With just a few months left before the Abyei referendum, the ruling National Congress Party has audaciously floated a solution to the Abyei deadlock that abrogates the Comprehensive Peace Agreement, underscoring the ruling party’s lack of intent to follow the agreement that ended two decades of war, in the final hours of the implementation period.
The nine-page NCP proposal, obtained by Enough, recommends making Abyei an integrated area that belongs to both the North and the South (should secession occur), where Abyei citizens have dual nationality and freedom of movement. The proposal divides oil revenue evenly between the North and the South (40 percent to the two governments and 20 to the Abyei area) and local government posts equally between the Misseriya and the Ngok Dinka. Abyei would become a demilitarized zone free of weapons and military presence—civilian police would provide security—and the boundaries would follow the Permanent Court of Arbitration decision.
These ideas are congruent with many of the recommendations made by experts on the ground for reducing tensions and restoring trust between the communities concerned with the status of Abyei—soft borders, freedom of movement, political recognition, and demilitiarization. But underneath the enticing language sits a proposal that ultimately takes away the opportunity for the people of Abyei to demonstrate their will, instead deciding that the Misseriya and the Ngok Dinka communities have equal claim to the area. Notably, the solution proposes to determine who the citizens of Abyei are through a “statistical survey” and lists the Ngok Dinka and “resident/moving Misseriya” as those who could be included. Equal division of government posts between the Misseriya and the Ngok Dinka also reveal the proposal’s attempt at shifting the narrative. Instead of recognizing—as the Abyei Protocol establishes—that the area is home to the nine Ngok Dinka chiefdoms, Abyei is newly defined as the land of the Ngok Dinka and the Misseriya—migrating or not. Many Abyei residents, who have for months been demonstrating their anxiety, anger, and sense of abandonment over the lack of progress on their vote, would undoubtedly be incensed if this proposal actually came true.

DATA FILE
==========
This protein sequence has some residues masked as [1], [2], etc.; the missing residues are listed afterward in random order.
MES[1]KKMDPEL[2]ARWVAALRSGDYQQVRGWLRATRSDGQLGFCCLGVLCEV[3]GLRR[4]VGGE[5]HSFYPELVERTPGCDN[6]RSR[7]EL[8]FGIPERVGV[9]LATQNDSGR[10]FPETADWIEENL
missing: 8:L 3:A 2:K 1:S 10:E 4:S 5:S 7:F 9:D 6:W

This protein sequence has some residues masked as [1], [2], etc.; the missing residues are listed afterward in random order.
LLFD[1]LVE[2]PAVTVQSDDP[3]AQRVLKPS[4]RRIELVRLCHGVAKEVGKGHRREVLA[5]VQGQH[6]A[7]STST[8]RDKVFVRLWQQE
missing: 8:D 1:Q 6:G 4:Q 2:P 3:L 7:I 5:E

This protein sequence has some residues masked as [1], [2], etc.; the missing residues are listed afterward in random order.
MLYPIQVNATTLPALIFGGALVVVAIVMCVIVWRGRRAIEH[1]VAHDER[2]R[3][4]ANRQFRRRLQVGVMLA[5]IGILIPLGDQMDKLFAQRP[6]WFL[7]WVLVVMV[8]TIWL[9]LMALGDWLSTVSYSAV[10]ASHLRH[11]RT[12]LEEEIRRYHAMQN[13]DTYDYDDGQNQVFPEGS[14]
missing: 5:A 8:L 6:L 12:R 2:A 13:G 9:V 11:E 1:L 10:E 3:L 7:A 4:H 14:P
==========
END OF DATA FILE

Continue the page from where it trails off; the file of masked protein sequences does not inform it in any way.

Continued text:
But the intent of this NCP proposal may be less about implementing the proposed measures, and more about shifting the narrative around how to address the deadlock over Abyei. In its opening paragraphs, the NCP justifies its new proposal by suggesting that the solutions in the CPA do not solve Abyei’s problems and are “erroneous.” The intended audience is not the NCP’s negotiating partner, the SPLM (whose leadership categorically rejected the plan), but the international community, one that will be tempted to seize on a creative solution to break the highly-emotional and complicated impasse. What is unsaid is that the NCP appears to be erecting some of the major obstacles hindering progress on Abyei. The SPLM claims that the two parties struck an informal agreement to give the SPLM the decision to choose the Abyei referendum commission chair. Nevertheless, the two parties have not agreed on an appointment, preventing any preparation for the vote from moving forward. In short, it’s not that the CPA is does not offer solutions to Abyei, as the NCP suggests; it is that the political will is not there to implement them.
So far, no international actor or guarantor of the CPA has spoken out against this proposal (or in favor, for that matter). As part of their diplomatic surge, U.S. officials must make clear that full implementation of the CPA is not debatable and apply the necessary motivations to both parties to move the process forward.
Photo: Destruction in Abyei town after 2008 violence